Monday, June 12, 2017
New York Premiere!
For almost their entire lives a group of forty-something classmates have grown up together and are reaching the age of 50 with varying degrees of frustration. Anita, Rita, Ricardo and Andrés feel that the school they attend for people with Down’s Syndrome is confining; they long for new challenges, greater independence, and more personal space. Director Maite Alberdi’s observational approach is warm and compassionate, allowing the characters to voice their innermost longings and aspirations. It also perfectly captures the tragic state of limbo in which they are stuck: mature enough to want the pressures and privileges of independent adulthood, yet emotionally and financially ill-equipped to pursue them alone—and ultimately failed by a system that treats them as homogeneously disabled rather than as individuals. Their engaging story is a mixture of heartache and humor, and hope for greater understanding of people with Down’s Syndrome, or anyone whose perceptions and abilities are different from “the norm.”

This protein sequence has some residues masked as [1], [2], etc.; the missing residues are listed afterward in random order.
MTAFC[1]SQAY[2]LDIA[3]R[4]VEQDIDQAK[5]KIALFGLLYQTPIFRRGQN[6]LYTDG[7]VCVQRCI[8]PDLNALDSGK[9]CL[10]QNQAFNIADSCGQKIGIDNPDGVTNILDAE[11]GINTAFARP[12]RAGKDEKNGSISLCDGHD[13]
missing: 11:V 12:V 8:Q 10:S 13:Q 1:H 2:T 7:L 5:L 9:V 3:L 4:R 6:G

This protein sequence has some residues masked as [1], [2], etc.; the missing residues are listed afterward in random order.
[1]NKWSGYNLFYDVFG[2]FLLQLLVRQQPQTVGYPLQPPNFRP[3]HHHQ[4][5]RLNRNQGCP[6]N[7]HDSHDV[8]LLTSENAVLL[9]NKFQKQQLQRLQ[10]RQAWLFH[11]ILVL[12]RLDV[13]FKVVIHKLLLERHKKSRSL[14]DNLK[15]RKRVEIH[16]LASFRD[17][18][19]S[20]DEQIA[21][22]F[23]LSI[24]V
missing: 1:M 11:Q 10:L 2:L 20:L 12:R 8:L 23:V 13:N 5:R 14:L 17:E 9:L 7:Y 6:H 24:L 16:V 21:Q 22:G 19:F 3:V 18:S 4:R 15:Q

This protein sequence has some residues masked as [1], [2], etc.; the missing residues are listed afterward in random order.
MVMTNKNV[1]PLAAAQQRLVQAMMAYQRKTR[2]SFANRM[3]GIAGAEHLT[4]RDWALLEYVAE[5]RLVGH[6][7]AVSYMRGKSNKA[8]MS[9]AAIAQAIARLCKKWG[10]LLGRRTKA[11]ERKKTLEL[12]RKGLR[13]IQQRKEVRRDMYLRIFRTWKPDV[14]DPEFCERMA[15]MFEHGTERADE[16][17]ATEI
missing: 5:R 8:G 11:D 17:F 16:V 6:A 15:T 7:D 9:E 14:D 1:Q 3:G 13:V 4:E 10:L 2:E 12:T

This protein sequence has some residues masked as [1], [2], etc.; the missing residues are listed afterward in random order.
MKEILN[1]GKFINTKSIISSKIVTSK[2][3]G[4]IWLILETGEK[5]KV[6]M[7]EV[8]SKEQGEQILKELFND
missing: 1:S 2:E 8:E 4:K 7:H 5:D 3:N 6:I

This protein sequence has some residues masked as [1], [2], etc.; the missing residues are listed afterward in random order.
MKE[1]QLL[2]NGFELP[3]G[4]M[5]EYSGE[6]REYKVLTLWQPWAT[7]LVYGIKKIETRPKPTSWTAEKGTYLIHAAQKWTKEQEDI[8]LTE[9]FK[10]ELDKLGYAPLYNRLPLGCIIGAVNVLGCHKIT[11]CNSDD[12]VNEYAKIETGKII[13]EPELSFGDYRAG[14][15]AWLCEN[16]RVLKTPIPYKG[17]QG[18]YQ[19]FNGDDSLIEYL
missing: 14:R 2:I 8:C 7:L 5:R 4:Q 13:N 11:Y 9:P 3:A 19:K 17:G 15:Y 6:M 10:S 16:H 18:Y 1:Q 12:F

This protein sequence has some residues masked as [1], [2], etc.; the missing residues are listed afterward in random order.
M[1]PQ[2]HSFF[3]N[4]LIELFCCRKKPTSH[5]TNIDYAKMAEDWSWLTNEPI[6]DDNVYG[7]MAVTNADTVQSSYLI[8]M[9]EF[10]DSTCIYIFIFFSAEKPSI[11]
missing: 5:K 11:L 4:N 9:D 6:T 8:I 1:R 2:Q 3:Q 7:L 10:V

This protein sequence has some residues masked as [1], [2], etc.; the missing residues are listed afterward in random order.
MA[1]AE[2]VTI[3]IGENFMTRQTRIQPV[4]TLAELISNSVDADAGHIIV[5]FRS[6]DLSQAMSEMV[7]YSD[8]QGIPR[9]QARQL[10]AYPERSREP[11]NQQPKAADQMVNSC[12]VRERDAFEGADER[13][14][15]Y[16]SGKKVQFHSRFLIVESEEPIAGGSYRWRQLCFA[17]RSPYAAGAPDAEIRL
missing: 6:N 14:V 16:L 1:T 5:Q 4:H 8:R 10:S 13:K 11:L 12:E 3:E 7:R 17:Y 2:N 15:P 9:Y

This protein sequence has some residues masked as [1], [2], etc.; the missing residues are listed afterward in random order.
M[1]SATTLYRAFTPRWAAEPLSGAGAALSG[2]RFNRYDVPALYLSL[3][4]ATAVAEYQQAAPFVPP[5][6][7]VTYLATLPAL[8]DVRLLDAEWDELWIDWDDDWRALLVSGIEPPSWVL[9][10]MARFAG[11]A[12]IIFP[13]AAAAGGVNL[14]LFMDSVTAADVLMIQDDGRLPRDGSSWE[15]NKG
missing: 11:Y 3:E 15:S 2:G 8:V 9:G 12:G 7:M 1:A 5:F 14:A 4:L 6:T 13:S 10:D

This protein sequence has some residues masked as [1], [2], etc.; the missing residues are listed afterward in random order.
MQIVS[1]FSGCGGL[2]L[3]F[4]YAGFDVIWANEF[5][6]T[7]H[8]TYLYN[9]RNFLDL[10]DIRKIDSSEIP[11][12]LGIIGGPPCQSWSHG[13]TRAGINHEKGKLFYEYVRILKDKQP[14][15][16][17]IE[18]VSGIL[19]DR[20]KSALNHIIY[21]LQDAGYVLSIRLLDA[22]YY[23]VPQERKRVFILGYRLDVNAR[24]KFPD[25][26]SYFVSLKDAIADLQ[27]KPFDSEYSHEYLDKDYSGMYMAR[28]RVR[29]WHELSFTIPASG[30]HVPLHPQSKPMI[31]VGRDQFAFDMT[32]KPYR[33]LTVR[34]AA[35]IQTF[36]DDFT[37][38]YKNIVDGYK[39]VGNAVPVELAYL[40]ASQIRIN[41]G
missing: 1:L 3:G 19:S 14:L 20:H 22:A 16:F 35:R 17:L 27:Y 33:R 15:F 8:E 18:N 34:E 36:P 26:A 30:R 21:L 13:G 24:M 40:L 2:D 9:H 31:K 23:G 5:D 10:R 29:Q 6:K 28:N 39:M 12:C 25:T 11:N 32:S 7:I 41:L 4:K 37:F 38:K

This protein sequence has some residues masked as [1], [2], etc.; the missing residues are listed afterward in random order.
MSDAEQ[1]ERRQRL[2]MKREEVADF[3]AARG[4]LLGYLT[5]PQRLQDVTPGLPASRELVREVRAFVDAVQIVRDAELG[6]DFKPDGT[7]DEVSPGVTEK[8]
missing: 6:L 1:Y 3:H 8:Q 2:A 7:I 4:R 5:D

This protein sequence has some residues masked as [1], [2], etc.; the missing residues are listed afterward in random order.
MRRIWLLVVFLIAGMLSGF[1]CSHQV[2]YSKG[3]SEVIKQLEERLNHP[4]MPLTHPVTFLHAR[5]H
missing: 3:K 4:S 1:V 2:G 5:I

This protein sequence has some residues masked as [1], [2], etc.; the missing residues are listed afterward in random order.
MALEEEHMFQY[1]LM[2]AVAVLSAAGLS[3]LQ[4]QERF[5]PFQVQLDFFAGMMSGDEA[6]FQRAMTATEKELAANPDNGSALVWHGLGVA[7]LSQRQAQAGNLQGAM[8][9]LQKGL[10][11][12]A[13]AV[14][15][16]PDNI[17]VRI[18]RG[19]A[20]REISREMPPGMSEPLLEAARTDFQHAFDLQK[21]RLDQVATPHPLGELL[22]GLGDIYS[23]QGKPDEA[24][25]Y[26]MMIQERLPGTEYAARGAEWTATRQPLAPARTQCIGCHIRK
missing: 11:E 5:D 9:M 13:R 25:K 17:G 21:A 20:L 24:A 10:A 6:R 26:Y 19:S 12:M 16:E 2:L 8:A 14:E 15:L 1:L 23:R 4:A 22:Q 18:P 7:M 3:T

“I want to be someone, like a homeowner. I want to make enough to keep my home. I want to build a family with someone who makes me feel special. That’s what I’m saving for.” -Ricardo Urzúa, film subject
Screening as part of Human Rights Watch Film Festival.
- Language In Spanish with English subtitles
- Year 2016
- Running Time 82 minutes
- Director Maite Alberdi
IFC Center does not generally provide advisories about subject matter or potentially triggering content in films, as sensitivities vary from person to person. In addition to the synopses, trailers and other links on our website, further information about content and age-appropriateness for specific films can be found on Common Sense Media, IMDb and DoesTheDogDie.com as well as through general internet searches.